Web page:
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Meantime the Trojan troops, with weeping eyes,
To dead Misenus pay his obsequies.
First, from the ground a lofty pile they rear,
Of pitch trees, oaks, and pines, and unctuous fir:
The fabric's front with cypress twigs they strew,
And stick the sides with boughs of baleful yew.
The topmost part his glitt'ring arms adorn;
Warm waters, then, in brazen caldrons borne,
Are pour'd to wash his body, joint by joint,
And fragrant oils the stiffen'd limbs anoint.
With groans and cries Misenus they deplore:
Then on a bier, with purple cover'd o'er,
The breathless body, thus bewail'd, they lay,
And fire the pile, their faces turn'd away—/L>
Such reverend rites their fathers us'd to pay.
Pure oil and incense on the fire they throw,
And fat of victims, which his friends bestow.
These gifts the greedy flames to dust devour;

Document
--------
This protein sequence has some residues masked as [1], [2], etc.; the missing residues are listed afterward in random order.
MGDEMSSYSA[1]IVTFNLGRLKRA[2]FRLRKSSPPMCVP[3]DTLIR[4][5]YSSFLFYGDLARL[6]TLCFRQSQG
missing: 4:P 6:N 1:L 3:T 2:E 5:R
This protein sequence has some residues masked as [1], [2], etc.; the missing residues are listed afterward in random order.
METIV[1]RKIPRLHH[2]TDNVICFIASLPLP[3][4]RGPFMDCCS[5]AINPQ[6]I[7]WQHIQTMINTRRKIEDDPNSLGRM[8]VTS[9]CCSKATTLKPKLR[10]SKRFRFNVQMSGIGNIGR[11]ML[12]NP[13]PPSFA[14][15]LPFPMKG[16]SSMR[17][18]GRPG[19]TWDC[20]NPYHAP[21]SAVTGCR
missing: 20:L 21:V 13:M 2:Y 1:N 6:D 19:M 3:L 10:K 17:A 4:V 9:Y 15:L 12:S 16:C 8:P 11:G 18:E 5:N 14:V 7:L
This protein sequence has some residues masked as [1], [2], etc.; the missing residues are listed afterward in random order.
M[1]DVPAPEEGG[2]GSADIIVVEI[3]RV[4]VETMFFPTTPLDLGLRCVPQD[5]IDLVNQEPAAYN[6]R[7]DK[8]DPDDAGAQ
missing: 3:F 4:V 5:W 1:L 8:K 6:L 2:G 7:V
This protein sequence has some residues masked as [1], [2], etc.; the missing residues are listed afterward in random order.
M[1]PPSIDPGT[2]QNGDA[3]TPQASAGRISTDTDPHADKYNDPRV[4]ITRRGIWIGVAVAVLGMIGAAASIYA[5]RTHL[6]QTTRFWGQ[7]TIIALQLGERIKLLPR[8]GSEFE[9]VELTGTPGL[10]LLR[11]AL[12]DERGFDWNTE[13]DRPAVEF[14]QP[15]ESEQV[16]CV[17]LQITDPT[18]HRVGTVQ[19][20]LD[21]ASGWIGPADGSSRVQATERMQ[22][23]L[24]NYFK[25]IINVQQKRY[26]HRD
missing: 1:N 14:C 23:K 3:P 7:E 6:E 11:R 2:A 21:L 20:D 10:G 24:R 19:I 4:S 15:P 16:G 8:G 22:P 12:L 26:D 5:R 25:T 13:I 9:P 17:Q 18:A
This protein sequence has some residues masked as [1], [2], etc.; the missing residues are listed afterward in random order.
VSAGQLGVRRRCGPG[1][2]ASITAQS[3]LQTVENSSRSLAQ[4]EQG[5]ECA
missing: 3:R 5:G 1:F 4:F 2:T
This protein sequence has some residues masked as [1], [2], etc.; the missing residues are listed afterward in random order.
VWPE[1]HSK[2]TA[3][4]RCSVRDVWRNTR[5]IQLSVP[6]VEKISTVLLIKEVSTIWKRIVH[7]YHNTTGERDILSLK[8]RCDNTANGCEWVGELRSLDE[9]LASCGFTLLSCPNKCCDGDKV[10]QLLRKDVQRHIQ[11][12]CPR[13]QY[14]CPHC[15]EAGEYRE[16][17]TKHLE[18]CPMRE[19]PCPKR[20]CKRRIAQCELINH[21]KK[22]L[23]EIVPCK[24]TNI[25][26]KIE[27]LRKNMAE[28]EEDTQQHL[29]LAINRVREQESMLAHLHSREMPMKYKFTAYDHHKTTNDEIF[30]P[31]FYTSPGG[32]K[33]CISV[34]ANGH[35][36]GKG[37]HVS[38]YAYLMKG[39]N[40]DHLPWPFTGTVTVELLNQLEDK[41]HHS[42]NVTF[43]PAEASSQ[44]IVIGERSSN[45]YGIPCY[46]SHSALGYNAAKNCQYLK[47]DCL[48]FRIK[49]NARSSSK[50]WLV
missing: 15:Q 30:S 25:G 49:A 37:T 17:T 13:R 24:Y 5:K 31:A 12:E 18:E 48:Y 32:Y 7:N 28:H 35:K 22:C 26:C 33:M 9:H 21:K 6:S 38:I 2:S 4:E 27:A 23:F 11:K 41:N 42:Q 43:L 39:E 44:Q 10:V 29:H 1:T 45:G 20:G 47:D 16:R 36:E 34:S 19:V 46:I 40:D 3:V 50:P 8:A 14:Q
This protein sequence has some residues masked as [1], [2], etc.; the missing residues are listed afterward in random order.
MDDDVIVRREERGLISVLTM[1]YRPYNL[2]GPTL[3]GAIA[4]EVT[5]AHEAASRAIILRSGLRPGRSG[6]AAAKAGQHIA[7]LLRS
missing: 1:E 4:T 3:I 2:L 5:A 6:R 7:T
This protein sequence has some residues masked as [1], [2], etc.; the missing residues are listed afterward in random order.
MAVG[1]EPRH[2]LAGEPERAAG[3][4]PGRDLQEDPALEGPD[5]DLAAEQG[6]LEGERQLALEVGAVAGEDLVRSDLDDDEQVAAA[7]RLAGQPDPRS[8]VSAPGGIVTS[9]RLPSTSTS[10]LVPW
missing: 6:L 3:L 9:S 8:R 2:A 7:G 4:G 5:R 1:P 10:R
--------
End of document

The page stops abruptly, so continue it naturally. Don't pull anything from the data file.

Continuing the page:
Then on the living coals red wine they pour;
And, last, the relics by themselves dispose,
Which in a brazen urn the priests inclose.
Old Corynaeus compass'd thrice the crew,
And dipp'd an olive branch in holy dew;
Which thrice he sprinkled round, and thrice aloud
Invok'd the dead, and then dismissed the crowd.
But good Aeneas order'd on the shore
A stately tomb, whose top a trumpet bore,
A soldier's fauchion, and a seaman's oar.
Thus was his friend interr'd; and deathless fame
Still to the lofty cape consigns his name.

load focus Notes (John Conington, 1876)
load focus Notes (Georgius Thilo, 1881)
load focus English (Theodore C. Williams, 1910)
load focus Latin (J. B. Greenough, 1900)
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